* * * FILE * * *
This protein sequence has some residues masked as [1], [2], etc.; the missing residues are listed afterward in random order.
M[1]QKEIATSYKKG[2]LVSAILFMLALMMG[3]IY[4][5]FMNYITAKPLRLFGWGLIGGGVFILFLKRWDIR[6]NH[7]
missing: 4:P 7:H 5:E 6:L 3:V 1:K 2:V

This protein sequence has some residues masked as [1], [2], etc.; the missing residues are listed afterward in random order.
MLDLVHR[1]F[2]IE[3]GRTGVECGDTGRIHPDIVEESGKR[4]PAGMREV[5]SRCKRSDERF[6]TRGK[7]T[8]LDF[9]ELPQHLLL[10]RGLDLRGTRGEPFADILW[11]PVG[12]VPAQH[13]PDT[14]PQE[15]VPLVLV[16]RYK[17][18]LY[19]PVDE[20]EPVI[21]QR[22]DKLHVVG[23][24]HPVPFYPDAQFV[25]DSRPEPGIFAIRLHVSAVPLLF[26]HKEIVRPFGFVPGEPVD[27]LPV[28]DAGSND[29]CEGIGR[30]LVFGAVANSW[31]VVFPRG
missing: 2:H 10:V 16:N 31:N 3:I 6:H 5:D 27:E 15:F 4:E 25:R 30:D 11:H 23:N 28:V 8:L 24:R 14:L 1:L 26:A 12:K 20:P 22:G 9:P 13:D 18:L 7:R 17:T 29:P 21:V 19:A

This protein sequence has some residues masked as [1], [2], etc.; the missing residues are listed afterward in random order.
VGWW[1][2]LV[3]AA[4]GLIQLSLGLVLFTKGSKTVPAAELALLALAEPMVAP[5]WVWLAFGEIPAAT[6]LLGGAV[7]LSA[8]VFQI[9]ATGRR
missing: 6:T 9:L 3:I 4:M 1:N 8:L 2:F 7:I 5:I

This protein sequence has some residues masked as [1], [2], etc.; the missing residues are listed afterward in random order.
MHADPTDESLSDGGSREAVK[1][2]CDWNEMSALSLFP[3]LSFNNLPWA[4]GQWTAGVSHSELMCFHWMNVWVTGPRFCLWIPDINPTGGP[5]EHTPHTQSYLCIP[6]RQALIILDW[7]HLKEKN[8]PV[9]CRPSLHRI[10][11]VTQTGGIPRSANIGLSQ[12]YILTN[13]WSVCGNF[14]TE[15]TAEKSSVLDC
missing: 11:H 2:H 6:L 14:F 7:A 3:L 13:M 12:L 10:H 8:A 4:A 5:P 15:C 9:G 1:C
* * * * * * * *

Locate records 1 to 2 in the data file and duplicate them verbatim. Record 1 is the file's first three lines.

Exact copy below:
This protein sequence has some residues masked as [1], [2], etc.; the missing residues are listed afterward in random order.
M[1]QKEIATSYKKG[2]LVSAILFMLALMMG[3]IY[4][5]FMNYITAKPLRLFGWGLIGGGVFILFLKRWDIR[6]NH[7]
missing: 4:P 7:H 5:E 6:L 3:V 1:K 2:V

This protein sequence has some residues masked as [1], [2], etc.; the missing residues are listed afterward in random order.
MLDLVHR[1]F[2]IE[3]GRTGVECGDTGRIHPDIVEESGKR[4]PAGMREV[5]SRCKRSDERF[6]TRGK[7]T[8]LDF[9]ELPQHLLL[10]RGLDLRGTRGEPFADILW[11]PVG[12]VPAQH[13]PDT[14]PQE[15]VPLVLV[16]RYK[17][18]LY[19]PVDE[20]EPVI[21]QR[22]DKLHVVG[23][24]HPVPFYPDAQFV[25]DSRPEPGIFAIRLHVSAVPLLF[26]HKEIVRPFGFVPGEPVD[27]LPV[28]DAGSND[29]CEGIGR[30]LVFGAVANSW[31]VVFPRG
missing: 2:H 10:V 16:N 31:N 3:I 6:H 5:D 27:E 15:F 4:E 25:R 30:D 11:H 23:N 28:V 8:L 24:R 14:L 1:L 26:A 12:K 20:P 22:G 9:P 13:D 18:L 7:R 17:T 29:P 21:V 19:A